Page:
LONDON (Reuters) - Britain is unlikely to remain in Europe’s carbon market following its exit from the European Union, the European Parliament’s lead carbon policymaker said on Thursday.
Britain has a legally binding target to cut emissions of harmful greenhouse gases, such as those produced by fossil-fuel-based power plants, by 80 percent from 1990 levels by 2050.
Leaving the scheme would raise questions about how Britain plans to meet its targets. Several utilities said the scheme offered an important policy signal to encourage their investment in renewables and low-carbon electricity production.
“I don’t think it will have a future in the EU ETS after the UK leaves (Europe),” Scottish Conservative Ian Duncan, who is shepherding reforms of the EU ETS through the European Parliament, said on a webcast on Thursday.
“Were the UK to be part of a system over which it could have no influence. I think that would be very difficult,” he said.
Britain is the second-largest emitter of greenhouse gases in Europe and as a result its utilities and industry are among the largest buyers of permits in the EU’s Emission Trading System (ETS), which charges power plants and factories for every tonne of carbon dioxide (CO2) they emit.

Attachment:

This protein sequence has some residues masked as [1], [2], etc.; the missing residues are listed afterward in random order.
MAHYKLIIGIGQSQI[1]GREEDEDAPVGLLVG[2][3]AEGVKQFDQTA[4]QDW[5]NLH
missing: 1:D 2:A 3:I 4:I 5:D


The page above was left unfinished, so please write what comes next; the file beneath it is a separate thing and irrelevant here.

EU lawmakers are currently working on reforms of the market that will reduce the share of free carbon permits handed out after 2020 as part of an effort to fix oversupply in the market and boost prices.
Rules of the ETS are also enforced by the European Court of Justice, and industry experts said it would be hard for British Prime Minister Theresa May to justify staying within the scheme.
“Staying in the EU ETS sounds a lot like being half in and half out, which May seemed to be ruling out as a principle,” said Trevor Sikorski, head of natural gas, coal and carbon research at consultancy Energy Aspects.
May signalled last month, when outlining Britain’s plans to leave the European Union, the country would exit the EU single market and the legal jurisdiction in Britain of the European Court of Justice would end..
“It is better to have robust carbon pricing across Europe rather than paddling in our own canoe,” Paul Hallas, Regulation and Strategy Director, Centrica, told members of Britain’s cross-party Business, Energy and Industrial Strategy (BEIS) Committee earlier this week.
BEIS said the issue remains part of the Brexit negotiations.
“We are carefully considering the implications of a range of options for future UK participation in the EU ETS, as part of delivering a wider settlement in the best interests of the UK,” BEIS told the Committee in a written submission.
Additional reporting by Nina Chestney and Alissa De Carbonnel; editing by Susan Thomas
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